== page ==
Azure Toolbox – Part One

Today I was working with someone new to Azure and they asked what tools should they use to manage Azure. It was a fair question, so I figured I would create a two part post to share the tools in my toolbox.

#1 Azure Cloud Shell

Azure Cloud Shell Screenshot

This one almost seems like cheating since it’s built into the Azure Portal. However, I’m amazed at how often I use it. Azure Cloud Shell provides a PowerShell or Bash shell right in the Azure Portal and works with any web browser – no software to install! All of the commands you’d expect, like the PowerShell Az cmdlets and Azure CLI, are at you fingers tips. In addition common tools like Ansible, Terraform and even OpenSSL are pre-installed.

Take the Azure Cloud Shell PowerShell Quickstart for a spin.

#2 Azure PowerShell AZ Module and Azure CLI

Azure CLI Screenshot

Now if the Azure Cloud Shell doesn’t work for you, you’re going to need to install the Azure PowerShell Az Module and/or the Azure CLI. Both of these tools will allow you to interact with Azure from the comfort of your computer. Now I’ve been asked should I choose one over the other, and the answer is – it depends. I would say get really familiar with one, but know when the other one may be a better choice. My preference is the PowerShell Module, but there are honestly many things that are way easier to do in the Azure CLI.

#3 Azure Storage Explorer

Azure Storage Explorer Screenshot

Once you start using Azure more, you’re going to need to interact with storage accounts frequently. The Azure Portal lets you do a lot – but there are some things that are so much easier with a client. The Azure Storage Explorer is a cross platform tool that makes it a breeze to interact with Azure Storage resources including Blob, File Shares, Queues and Tables. In addition, developers can interact with a local storage emulator.

#4 FileZilla

FileZilla Screenshot

OK, I know we just covered Azure Storage Explorer so you’re probably asking why do you need FileZilla? Well, if you do anything with App Services and have developers using older methods of deployment (cough cough SFTP), you’ll find FileZilla handy.

#5 Putty

Putty Screenshot

If you need to work with Linux VMs and you’re on Windows, you’re probably going to need to SSH into them. For this, I use Putty. If you download the bundle you’ll also get the PuttyGen tool for generating and working with keys.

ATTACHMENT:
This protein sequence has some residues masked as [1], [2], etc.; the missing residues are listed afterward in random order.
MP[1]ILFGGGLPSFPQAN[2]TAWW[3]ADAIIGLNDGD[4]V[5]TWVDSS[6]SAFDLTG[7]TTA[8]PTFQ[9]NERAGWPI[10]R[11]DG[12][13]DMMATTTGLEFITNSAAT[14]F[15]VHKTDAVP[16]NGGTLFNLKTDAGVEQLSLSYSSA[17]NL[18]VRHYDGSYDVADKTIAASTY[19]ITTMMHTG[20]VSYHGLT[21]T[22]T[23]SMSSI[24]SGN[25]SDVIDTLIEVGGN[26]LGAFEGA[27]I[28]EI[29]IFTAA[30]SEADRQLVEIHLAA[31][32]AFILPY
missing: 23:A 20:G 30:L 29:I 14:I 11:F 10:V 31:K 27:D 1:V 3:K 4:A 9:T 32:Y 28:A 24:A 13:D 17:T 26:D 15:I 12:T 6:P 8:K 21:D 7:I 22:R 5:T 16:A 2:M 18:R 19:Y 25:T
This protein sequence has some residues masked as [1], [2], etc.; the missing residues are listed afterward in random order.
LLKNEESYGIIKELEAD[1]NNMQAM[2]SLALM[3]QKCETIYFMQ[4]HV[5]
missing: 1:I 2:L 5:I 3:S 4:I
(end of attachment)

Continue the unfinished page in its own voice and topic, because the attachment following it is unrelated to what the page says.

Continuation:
#6 Azure Mobile App

When on the go and all you have is your phone, you may be able to do what you need from the Azure Mobile app. Available for iOS and Android, you can access a ton of Azure features, including the Azure Cloud Shell, which basically means you can do anything – as long as you know the commands.

#7 Azure Portal App

Azure Portal App Screenshot

The Azure Portal app is currently in preview and gives you full access to the Azure Portal via an app. I like it because it’s one less browser window to keep up with – and if you’re like me and have 3+ accounts you have to swap between, it gives you one more place to stay logged in. The Azure Cloud Shell is also at your fingertips. The only downside is it’s Windows only. Give it a try!

That’s a few tools I find myself using on a daily basis to interact with Azure resources. In part two I’ll cover a bunch of more obscure tools but super helpful nonetheless.

PowerShell Where() Method vs. Where-Object Cmdlet

In my last post I mentioned attempting to speed up a slow PowerShell script by swapping out Out-Null for > $null. Well, I’m back at it and trying to speed up the script a bit more.

I’m using several Where-Object cmdlets to find items that match a string using -like. The collections are rather large (40,000+ items) so it takes a while to find matching items.

PowerShell version 4 introduced a new Where() method that operates on arrays. The Where() method can be quite a bit faster compared to the Where-Object cmdlet. It can, however, use quite a bit more memory and in some cases might be slower, so as usual – your mileage may vary.

Example:

$files = Get-ChildItem -Path C:\ -Recurse -ErrorAction Ignore
In this case, Where() shaved 10 seconds off compared to Where-Object.

PowerShell Out-Null vs. $null

It’s always the little things. I was recently troubleshooting a slow PowerShell script which required piping the output of a long-running command to Out-Null. Now there may have been other ways to avoid this, but that’s another story.

A quick Google search led to *tons* of articles and posts on why never to use Out-Null (OK, there are reasons, but my particular use was not one of them) and instead redirect to $null.

So I swapped out | Out-Null for > $null and sure enough problem solved.

Here’s a quick snippet that shows the speed difference: